1. Check for intersections as described in this thread's first reply. I look for category blocks that have a lot of X's  especially ones that have a lot of rows or columns with only two remaining openings. If you find two rows or columns that, when combined, have an X in every cell, you know that combination can never be true. 2. Check for columns in the category blocks in the top row that are related by an order clue stating that one element is a fixed distance from the other. A typical example would be something like: "Jason arrived one day later than Megan." If only two days remain open in each column, then you can X out the overlapping day in the other columns Example: If Jason can only be Tuesday and Wednesday, and Megan can only be Monday and Tuesday, then either Jason or Megan has to be Tuesday. Therefore, no other person can be Tuesday. 3. Check for situations where two members of a category have only two choices left, and those choices are the same for both members. Example: Both Kaitlin and Nehemiah can only be Monday and Tuesday. All the other days for both of these names are X'd out. This means that either Kaitlin is Monday and Nehemiah is Tuesday, or Kaitlin is Tuesday and Nehemiah is Monday. Either way, no other name can be associated with Monday or Tuesday. Usually when I find one of these, I can place a lot of Xs. 4. Go back and get some more information from the ordering clues and the "Of Noah and the person who arrived on Monday, one likes shopping, and the other lives east of city hall." Using this "Of Noah ..." clue as a concrete example: a. Determine which days of the week are possible for Noah. We already know that Noah cannot be Monday from the clue. If only Tuesday and Wednesday are the only remaining possibilities for Noah, then for the proposition to be true, shopping and east of city hall can only be Monday, Tuesday, or Wednesday. In practice, I look for X's in Noah's row or column that are in addition to Monday, and then I add the corresponding X's to shopping and east. b., c., d. Do that for each of the four parts of the "Of Noah ..." clue. You will usually get several X's. I.e. (b.) determine which first names are possible for Monday, (c.) determine which locations are possible for shopping, and (d.) determine which hobbies are possible for east of city hall. There is probably a pattern match technique for doing this logic, but I haven't progressed this far yet. Still a beginner. e. Do the same sort of thing for the ordering clues. You might find a relationship such as: B1 or B2 arrived later than B2 or B3. Where B is a particular category. Normally the above situation would have 4 possible combinations. B1 later than B2, B1 later than B3, etc. However, since B2 cannot be later than itself, this can result in another X. 5. Remember to place an X for the "Either the person who arrived on Tuesday or the clarinet player ..." or "Neither the person who arrived on Tuesday nor the clarinet player ..." clues. The two category members mentioned are not the same person. This is obvious when the two members are in the same category, but it's not so obvious when they are in different categories. 6. If all of the above still doesn't lead to the solution, then look in each category block for situations where a category member only has a couple choices left. Look in the grid to see what would happen if each choice was taken. Sometimes, the constraints in the other category blocks will exclude all the choices in a particular category. This is a variation of #1 above where a combination results in Xs in every cell. Example: Categories are Weekday, First Name, Holiday, and Gum. If you get to the point where the remaining choices for Adam are Juicy Fruit or Dentine, and picking Juicy Fruit would exclude Adam from any of the holidays (because of existing constraints in the grid), then Adam cannot be Juicy Fruit. Adam has to be associated with one element in each of the categories, and in this example, Adam has to be associated with a holiday. 7. Finally, if after doing all of the above the puzzle still cannot be solved without a guess of some sort, in my case, it is usually because I've missed an X or I've placed an X in the wrong place. I usually have to push the reset button and try again. Last edited by zenobia43; 03292012 at 05:10 AM.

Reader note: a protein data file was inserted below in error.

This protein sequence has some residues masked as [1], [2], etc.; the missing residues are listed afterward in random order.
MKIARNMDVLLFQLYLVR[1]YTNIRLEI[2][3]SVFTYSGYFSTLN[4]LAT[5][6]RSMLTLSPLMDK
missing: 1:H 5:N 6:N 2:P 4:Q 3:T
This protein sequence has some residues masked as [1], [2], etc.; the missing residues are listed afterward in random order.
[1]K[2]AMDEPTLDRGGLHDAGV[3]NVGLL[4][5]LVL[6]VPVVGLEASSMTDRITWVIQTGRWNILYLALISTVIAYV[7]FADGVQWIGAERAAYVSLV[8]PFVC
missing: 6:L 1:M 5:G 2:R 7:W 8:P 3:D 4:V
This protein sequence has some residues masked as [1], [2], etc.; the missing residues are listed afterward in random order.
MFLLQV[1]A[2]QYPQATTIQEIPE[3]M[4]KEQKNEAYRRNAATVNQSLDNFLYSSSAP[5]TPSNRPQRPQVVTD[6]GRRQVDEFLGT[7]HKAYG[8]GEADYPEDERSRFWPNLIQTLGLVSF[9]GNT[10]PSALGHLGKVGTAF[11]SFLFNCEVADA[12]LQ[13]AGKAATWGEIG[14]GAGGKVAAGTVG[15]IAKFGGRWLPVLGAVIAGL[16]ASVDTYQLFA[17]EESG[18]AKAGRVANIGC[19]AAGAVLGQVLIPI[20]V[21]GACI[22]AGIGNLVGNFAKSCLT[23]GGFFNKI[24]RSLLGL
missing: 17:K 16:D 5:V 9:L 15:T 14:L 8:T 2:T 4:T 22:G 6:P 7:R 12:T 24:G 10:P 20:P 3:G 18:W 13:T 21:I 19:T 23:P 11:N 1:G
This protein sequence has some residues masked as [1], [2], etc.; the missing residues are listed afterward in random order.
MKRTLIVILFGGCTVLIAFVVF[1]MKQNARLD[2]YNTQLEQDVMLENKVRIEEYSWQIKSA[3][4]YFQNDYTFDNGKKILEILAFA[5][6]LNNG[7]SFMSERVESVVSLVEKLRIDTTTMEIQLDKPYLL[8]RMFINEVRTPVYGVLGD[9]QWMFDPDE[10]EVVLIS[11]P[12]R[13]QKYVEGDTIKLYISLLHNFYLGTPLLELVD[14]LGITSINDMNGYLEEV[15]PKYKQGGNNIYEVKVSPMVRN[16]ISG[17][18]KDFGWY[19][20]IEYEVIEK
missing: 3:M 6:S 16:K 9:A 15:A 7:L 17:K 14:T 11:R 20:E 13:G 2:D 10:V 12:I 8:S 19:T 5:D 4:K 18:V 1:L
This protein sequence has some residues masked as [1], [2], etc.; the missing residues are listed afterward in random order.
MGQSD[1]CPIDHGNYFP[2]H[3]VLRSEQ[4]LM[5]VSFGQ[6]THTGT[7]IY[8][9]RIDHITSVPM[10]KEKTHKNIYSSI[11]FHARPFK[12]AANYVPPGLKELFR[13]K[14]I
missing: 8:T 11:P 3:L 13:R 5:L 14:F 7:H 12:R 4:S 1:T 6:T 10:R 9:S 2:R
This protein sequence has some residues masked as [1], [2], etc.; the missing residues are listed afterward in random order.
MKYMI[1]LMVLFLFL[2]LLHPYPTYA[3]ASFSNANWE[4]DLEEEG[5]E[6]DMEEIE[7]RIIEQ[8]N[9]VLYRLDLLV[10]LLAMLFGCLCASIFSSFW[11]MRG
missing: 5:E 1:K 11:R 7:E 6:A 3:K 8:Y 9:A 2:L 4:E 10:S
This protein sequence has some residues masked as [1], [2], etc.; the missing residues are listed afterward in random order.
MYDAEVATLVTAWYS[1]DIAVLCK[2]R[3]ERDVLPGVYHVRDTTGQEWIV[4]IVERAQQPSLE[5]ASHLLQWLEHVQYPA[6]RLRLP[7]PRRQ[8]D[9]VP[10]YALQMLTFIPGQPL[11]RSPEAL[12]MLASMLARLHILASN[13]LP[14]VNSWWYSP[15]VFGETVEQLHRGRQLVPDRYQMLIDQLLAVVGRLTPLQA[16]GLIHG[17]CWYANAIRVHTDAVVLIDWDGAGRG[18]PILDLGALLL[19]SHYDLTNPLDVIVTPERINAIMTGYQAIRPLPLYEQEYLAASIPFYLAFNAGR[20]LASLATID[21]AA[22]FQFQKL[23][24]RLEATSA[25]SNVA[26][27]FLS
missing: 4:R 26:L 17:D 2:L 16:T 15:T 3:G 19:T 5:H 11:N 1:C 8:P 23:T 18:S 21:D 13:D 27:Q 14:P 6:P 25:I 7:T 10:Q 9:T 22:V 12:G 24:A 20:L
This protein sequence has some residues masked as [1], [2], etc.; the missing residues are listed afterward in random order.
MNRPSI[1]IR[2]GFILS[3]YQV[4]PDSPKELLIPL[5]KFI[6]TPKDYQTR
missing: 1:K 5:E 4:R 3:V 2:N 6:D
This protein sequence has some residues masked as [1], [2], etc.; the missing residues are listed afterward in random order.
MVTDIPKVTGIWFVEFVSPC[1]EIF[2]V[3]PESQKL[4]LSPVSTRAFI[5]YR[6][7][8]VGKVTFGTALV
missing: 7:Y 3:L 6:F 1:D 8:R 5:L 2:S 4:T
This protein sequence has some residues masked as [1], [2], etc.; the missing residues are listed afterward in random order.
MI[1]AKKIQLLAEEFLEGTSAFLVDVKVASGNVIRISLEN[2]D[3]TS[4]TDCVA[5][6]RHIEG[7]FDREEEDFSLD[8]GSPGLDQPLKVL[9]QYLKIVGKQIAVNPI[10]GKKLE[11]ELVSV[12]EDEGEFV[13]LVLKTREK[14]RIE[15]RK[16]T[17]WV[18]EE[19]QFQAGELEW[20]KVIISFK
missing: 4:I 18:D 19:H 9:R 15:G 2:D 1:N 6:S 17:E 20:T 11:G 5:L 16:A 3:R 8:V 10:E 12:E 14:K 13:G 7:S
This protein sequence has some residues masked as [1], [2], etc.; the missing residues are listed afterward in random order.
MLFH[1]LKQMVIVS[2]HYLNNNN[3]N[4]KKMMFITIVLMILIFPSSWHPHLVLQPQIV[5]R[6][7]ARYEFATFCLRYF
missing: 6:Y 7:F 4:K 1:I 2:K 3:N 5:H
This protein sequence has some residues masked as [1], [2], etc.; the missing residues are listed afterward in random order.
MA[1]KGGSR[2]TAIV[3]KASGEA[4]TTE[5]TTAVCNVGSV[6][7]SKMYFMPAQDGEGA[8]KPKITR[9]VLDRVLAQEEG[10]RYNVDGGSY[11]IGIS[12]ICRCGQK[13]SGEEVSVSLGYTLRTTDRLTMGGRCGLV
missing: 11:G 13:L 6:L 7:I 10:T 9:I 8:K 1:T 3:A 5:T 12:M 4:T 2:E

#4